Southeastern Bar, other Auburn businesses choose to temporarily close doors – AL.com

Four days after hundreds of students packed into its walls for a Saturday night of drinks, music and dancing, Southeastern chose to shut down its business “out of an abundance of caution.”

According to a press release sent out Wednesday, the bar has been closely following the information coming from East Alabama Medical Center, the Auburn University Medical Clinic and the City of Auburn since it reopened its doors in May. It said it stands ready to change its practices based on guidelines from the CDC, the state and the National Restaurant Federation.

When Auburn students and community members partied at Southeastern during the first week of classes, Alabama was still under Governor Kay Ivey’s statewide mask mandate that required everyone over the age of six to wear a mask when in a public space or a gathering of 10 or more people. The mask mandate expires Aug. 31 unless it’s extended.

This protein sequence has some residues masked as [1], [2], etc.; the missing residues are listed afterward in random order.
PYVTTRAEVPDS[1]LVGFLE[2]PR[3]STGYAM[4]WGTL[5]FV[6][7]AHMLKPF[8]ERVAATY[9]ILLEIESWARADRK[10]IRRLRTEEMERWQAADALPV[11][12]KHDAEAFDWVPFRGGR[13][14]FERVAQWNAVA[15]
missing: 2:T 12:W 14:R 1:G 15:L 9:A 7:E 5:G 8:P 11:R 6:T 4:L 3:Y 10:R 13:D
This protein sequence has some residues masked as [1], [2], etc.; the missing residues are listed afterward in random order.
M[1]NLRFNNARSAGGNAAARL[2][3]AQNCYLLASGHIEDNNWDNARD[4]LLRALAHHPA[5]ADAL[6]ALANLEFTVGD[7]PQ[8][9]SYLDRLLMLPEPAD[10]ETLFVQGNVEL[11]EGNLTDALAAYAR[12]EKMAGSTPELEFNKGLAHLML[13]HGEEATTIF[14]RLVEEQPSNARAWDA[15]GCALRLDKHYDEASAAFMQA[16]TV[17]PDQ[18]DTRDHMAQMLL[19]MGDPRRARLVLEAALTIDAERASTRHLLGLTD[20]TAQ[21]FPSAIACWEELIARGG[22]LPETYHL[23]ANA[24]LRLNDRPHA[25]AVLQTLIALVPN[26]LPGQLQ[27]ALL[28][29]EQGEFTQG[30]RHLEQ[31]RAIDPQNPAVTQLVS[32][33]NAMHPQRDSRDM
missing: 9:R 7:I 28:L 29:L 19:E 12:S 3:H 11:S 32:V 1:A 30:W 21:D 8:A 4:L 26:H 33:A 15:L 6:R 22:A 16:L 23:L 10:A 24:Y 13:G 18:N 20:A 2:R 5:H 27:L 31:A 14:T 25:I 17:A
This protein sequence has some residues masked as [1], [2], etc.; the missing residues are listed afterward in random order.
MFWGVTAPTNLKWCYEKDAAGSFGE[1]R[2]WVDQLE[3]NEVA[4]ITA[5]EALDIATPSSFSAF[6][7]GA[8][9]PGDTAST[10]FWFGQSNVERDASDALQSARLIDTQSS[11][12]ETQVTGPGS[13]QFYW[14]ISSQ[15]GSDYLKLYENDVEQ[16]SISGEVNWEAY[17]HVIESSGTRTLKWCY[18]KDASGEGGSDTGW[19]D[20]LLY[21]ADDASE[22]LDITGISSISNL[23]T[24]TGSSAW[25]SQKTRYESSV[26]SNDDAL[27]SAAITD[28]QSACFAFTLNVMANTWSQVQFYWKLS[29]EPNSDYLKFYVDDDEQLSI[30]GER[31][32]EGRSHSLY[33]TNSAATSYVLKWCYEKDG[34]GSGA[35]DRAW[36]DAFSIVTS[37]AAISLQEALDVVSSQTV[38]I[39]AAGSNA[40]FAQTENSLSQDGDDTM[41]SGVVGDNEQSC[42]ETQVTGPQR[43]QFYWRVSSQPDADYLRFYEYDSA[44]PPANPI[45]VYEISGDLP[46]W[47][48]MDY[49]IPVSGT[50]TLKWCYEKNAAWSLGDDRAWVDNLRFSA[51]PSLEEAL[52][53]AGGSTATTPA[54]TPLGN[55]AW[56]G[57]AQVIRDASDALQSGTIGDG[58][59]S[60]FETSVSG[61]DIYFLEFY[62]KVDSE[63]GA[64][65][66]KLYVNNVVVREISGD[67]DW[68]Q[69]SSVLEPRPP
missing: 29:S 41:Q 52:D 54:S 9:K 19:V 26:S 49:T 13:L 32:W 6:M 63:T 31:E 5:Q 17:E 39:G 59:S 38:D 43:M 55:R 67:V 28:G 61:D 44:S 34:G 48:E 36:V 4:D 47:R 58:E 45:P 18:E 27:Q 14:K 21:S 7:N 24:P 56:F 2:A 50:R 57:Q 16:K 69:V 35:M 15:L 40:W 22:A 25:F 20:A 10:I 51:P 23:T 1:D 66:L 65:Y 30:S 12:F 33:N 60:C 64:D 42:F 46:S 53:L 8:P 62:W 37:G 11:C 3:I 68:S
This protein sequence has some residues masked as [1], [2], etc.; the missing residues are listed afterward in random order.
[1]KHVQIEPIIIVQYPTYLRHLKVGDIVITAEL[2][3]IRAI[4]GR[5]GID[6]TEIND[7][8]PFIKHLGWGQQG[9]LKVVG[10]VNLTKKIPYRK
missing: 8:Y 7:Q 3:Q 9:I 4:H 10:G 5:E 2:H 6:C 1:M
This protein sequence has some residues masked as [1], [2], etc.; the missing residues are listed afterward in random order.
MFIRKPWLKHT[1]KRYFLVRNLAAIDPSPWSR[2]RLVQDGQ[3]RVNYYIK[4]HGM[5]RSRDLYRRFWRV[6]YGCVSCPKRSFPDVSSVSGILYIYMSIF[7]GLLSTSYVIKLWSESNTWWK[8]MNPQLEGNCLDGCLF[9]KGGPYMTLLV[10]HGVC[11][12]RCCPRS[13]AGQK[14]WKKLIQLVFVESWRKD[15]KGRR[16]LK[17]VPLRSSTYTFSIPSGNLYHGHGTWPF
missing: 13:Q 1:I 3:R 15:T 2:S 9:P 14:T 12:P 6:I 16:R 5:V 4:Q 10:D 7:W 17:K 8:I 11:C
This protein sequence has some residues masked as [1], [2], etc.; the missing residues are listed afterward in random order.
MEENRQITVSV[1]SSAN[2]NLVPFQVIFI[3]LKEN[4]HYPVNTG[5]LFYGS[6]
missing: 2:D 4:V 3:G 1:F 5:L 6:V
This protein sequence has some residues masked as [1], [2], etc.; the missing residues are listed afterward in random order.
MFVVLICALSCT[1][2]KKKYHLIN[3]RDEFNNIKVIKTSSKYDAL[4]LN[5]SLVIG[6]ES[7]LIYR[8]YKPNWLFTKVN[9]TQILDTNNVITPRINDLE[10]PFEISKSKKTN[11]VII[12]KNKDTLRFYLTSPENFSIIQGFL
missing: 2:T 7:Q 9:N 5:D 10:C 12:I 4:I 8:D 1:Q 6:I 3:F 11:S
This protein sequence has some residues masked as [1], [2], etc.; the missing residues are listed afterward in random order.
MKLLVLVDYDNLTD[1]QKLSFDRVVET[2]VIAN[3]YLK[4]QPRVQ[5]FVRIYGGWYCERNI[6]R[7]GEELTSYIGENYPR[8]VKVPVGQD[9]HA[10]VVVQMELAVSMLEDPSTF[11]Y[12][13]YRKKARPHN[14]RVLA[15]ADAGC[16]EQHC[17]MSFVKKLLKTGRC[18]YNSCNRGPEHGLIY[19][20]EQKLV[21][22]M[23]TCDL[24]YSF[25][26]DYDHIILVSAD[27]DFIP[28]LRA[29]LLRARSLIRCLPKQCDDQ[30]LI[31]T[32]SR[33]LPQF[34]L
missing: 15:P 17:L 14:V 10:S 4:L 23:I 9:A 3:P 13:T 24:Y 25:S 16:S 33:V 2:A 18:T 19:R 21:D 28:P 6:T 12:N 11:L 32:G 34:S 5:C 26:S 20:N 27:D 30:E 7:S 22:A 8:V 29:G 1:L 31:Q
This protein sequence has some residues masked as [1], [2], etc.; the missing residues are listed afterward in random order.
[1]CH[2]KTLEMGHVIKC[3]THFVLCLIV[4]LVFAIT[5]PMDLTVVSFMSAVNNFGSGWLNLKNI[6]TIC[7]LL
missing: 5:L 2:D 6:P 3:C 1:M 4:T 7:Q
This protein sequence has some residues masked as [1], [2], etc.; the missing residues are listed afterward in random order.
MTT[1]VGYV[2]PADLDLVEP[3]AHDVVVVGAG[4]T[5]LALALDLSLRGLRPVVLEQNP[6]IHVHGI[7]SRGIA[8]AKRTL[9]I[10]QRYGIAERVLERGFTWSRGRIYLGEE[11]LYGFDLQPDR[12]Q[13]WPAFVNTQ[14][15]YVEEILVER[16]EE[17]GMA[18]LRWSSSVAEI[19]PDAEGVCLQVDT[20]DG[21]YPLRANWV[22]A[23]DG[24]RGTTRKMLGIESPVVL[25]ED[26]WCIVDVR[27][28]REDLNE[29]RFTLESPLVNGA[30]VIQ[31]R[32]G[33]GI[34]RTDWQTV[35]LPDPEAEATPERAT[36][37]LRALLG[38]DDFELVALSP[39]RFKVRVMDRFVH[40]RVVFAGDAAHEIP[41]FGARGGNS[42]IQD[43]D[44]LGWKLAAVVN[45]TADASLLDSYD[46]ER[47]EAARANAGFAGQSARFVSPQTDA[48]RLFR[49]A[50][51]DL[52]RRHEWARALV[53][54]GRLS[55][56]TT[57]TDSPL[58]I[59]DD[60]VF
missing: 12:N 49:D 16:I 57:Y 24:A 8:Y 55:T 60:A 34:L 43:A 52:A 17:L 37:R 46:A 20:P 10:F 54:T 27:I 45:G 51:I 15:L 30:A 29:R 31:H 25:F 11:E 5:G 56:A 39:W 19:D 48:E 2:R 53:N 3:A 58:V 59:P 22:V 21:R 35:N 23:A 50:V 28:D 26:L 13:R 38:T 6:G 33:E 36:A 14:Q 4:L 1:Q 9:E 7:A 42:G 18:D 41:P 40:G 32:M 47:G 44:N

Fall, which includes the football season, is generally the bar’s favorite time of year, but this year brings new challenges, it said.

“While the debate on the virus’s impact on the student population continues, we have decided to take the proactive step of voluntarily shutting down our business out of an abundance of caution while we monitor the impact of Auburn University’s reopening on-campus activities,” the release said. The bar urged everyone to take COVID-19 seriously and follow the guidelines.

The owners of Southeastern also own 17-16 and closed that bar, as well. Jon Hyink, one of the owners, organized a GoFundMe page to help support the staff while the bar is closed. In the fundraiser’s description, it says that they hope to help with their staff’s living expenses and to distribute the funds as soon as possible. There is also one for 17-16.

Southeastern’s decision comes a day before Auburn City Council holds its meeting on potential additional public safety measures that could help limit the spread of COVID-19. It also comes two days after Auburn reported its positive cases had increased five fold.

Two restaurants, The Depot in Auburn and Zazu in Opelika, have also chosen to shut down temporarily. Zazu said it had an employee who was exposed to COVID-19, so it was shutting down while it waited for the test results. The Depot, which did not reopen until June, had an employee test positive, so it is shutting down and isolating all those who were exposed to that employee.

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